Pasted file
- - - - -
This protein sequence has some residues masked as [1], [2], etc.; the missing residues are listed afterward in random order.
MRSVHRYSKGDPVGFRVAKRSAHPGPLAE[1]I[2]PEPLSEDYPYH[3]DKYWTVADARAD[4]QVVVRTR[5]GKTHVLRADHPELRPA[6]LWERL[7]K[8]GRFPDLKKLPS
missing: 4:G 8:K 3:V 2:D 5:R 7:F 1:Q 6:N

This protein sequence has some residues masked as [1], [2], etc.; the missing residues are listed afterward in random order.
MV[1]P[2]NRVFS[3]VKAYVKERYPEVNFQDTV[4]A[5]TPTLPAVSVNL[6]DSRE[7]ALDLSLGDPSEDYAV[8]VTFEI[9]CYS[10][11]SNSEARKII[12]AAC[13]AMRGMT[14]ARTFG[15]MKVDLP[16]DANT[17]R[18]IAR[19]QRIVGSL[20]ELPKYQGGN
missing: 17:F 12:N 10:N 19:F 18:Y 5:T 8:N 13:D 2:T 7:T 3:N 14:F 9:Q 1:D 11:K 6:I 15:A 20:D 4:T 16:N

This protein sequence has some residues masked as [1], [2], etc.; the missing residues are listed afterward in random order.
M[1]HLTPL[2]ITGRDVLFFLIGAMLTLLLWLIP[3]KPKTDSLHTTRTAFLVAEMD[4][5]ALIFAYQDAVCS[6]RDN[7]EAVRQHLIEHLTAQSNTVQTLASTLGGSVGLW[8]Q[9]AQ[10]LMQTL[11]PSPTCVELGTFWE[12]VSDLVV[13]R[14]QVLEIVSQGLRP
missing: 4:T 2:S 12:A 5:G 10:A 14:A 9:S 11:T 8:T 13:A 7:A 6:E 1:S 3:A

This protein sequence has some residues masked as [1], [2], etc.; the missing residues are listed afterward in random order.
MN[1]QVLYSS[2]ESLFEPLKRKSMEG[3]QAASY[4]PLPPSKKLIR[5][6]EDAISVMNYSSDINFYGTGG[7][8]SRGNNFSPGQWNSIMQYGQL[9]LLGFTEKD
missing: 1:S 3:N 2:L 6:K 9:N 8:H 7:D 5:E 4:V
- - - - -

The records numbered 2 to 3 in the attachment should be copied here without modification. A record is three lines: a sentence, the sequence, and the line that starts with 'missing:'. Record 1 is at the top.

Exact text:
This protein sequence has some residues masked as [1], [2], etc.; the missing residues are listed afterward in random order.
MV[1]P[2]NRVFS[3]VKAYVKERYPEVNFQDTV[4]A[5]TPTLPAVSVNL[6]DSRE[7]ALDLSLGDPSEDYAV[8]VTFEI[9]CYS[10][11]SNSEARKII[12]AAC[13]AMRGMT[14]ARTFG[15]MKVDLP[16]DANT[17]R[18]IAR[19]QRIVGSL[20]ELPKYQGGN
missing: 17:F 12:N 10:N 19:F 18:Y 5:T 8:N 13:D 2:T 7:T 3:N 14:F 9:Q 1:D 11:K 6:I 15:A 20:D 4:T 16:N

This protein sequence has some residues masked as [1], [2], etc.; the missing residues are listed afterward in random order.
M[1]HLTPL[2]ITGRDVLFFLIGAMLTLLLWLIP[3]KPKTDSLHTTRTAFLVAEMD[4][5]ALIFAYQDAVCS[6]RDN[7]EAVRQHLIEHLTAQSNTVQTLASTLGGSVGLW[8]Q[9]AQ[10]LMQTL[11]PSPTCVELGTFWE[12]VSDLVV[13]R[14]QVLEIVSQGLRP
missing: 4:T 2:S 12:A 5:G 10:A 14:A 9:S 11:T 8:T 13:A 7:A 6:E 1:S 3:A